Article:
Be it Sheldon's inability to understand social cues or Raj's issue with not being able to talk to women, the show just throws them under the same umbrella and asks us to deal with it.  It regularly bullies characters like Bert, Kripke and Stuart, then adds a laughter track and tells us it's okay to be a**holes to these people because they can't do anything about it.

Source: Primo

Of course, you do, Stuart. Your buddies are Grade A international A-holes. 

7. And then, there is the creepiness of Howard Wolowitz. 

During the first few seasons, the show passes off literal sexual harassment as humour. Oh, you don't believe me? That's alright. 

Source: Gfycat

Remember that time, when Howard set up a satellite camera to spy on unsuspecting models on America's Next Top Model? 

Source: Twitter

Or the time, he set up a camera to spy on Penny, or the time, he made his robot stand under Penny or the million times he verbally harrassed Penny by saying sexually explicit stuff that she wasn't comfortable with?

Source: Genius

Or the other countless instances, where he boasts about having sexually harassed women but the tone dresses him up as just some weird guy looking for love. If you know a Howard, run the F away from his friends and him. I know, most people think he's funny...

Source: Get Yarn

8. Oh, and did I mention that the show is incredibly racist. 

Raj's treatment on the show is beyond pathetic. Firstly, he's shown a stereotypical Indian boy from Delhi, who speaks fluent Hindi with his parents but has a South Indian last name.

He's also very very rich but decides to wear clothes that make him look like Amol Palekar from the 80s, but unironically. 

Source: Twitter

He can't talk to women because that's apparently how Indians are. That, and 'Bobs and Vagene'. Honestly, I would be less offended if they went with 'Bobs and Vagene' because at least that would be based on some reality. 

Source: Tenor

9. Weirdly, the show has also made casteist jokes. 

In one of the episodes, where Raj has to meet Lalita Gupta for an arranged date, he explains to his friends why he hated her. It was because when they were kids, she would kick him in the nuts and called him an untouchable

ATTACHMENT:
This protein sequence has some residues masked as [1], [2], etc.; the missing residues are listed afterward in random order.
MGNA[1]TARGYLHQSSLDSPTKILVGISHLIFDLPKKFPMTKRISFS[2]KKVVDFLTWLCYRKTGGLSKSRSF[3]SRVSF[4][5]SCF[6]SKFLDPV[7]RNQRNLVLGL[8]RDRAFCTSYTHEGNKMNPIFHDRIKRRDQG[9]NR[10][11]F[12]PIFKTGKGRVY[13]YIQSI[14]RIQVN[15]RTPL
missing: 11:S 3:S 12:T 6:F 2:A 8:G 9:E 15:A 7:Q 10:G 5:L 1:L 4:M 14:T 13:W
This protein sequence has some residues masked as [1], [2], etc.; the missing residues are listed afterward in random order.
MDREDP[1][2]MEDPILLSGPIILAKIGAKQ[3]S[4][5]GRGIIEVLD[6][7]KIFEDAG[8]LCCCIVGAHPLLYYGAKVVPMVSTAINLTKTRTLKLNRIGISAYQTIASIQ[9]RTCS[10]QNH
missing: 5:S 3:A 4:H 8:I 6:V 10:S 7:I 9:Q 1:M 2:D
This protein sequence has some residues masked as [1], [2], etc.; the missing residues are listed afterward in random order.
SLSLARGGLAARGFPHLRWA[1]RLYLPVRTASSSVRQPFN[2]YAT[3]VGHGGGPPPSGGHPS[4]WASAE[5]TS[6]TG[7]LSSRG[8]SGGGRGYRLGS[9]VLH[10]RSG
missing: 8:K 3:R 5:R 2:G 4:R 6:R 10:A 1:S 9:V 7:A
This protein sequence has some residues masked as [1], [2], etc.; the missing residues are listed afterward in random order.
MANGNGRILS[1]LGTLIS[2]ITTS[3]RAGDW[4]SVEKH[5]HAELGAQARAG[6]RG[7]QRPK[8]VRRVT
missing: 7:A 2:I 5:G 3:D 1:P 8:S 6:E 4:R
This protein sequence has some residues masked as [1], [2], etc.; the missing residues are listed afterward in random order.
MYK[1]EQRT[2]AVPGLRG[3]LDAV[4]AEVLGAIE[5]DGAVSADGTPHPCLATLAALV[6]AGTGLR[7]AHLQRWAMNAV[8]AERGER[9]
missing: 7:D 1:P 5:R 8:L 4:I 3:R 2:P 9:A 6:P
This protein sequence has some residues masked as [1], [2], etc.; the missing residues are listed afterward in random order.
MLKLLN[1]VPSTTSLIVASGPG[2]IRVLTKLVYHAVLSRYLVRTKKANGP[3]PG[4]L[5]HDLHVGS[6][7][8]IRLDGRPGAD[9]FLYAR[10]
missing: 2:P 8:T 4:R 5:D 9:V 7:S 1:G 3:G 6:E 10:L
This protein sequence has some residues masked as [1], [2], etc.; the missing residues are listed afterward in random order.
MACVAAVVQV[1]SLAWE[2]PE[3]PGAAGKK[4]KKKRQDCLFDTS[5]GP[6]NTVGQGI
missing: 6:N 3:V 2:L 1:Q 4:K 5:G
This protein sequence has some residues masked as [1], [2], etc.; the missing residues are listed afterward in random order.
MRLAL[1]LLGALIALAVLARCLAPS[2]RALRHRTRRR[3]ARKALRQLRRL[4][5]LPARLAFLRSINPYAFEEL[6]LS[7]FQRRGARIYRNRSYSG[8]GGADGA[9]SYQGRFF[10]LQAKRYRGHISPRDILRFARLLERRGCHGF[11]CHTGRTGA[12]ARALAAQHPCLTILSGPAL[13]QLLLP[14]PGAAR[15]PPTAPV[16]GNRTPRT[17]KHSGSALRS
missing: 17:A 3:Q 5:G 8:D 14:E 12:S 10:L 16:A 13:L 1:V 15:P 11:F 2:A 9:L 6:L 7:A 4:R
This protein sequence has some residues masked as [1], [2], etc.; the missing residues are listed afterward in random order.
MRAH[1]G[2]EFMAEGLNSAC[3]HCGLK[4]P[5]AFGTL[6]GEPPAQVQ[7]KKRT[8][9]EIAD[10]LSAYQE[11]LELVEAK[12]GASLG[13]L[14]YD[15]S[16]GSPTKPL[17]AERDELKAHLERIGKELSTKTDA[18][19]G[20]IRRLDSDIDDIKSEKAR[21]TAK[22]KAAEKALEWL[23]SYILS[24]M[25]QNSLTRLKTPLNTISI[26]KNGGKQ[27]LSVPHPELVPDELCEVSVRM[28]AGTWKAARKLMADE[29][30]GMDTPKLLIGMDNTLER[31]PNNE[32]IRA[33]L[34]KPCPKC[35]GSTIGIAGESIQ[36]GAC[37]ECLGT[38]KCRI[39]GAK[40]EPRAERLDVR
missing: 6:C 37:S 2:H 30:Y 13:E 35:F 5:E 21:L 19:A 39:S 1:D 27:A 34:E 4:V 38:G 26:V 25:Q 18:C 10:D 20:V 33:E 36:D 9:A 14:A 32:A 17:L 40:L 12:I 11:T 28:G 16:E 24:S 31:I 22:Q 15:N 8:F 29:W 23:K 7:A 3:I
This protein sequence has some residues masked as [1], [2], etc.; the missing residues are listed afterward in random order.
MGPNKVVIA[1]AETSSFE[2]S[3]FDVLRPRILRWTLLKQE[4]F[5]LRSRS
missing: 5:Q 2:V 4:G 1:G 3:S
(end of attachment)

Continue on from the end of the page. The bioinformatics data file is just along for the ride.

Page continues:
Source: Netflix

Now, if you think about it, it is pretty on-brand for upper-caste Indian children to use the term 'untouchables' as an insult. But the show doesn't do it as satire. Instead, it adds a laughter track at the end of it. 

Source: Screenrant

If that doesn't seem as offensive, imagine someone from any other community, say a white man, saying he used to get called the N-word as a kid and there's a laugh track at the end of it. Or a straight guy complaining about someone calling them the F-word and we all just curl up and laugh at it without addressing the systemic oppression. 

Source: Tenor

10. The show ends with making Penny pregnant, even though she never once wanted it throughout the course of the series. 

Penny didn't need to be pregnant. She didn't want to be. Hell, she was very vocal about it too. But if you are a male writer, you probably think that children make a woman complete, which makes you a patriarchal piece of crap. 

Source: Vanity Fair

There was no need for Penny to have a baby. It didn't serve any purpose. Her character didn't need it at all. The only reason that happened was to cater to the show's male audience who believed that Penny's character development started as a promiscuous woman and could only be completed when she becomes a mother. 

Source: Reddit

11. Oh, and did I mention creepy? Apparently not enough. So here we go again. 

Imagine, you are a 20-something-year-old woman who's just moved into a new city, looking for a career and your neighbours are all weird nerds, who very publicly tell you all the time that they want to get into your pants? Just how freaking creeped out would you be? 

Source: Twitter

Next time, I am gonna do FRIENDS. Maybe, even Harry Potter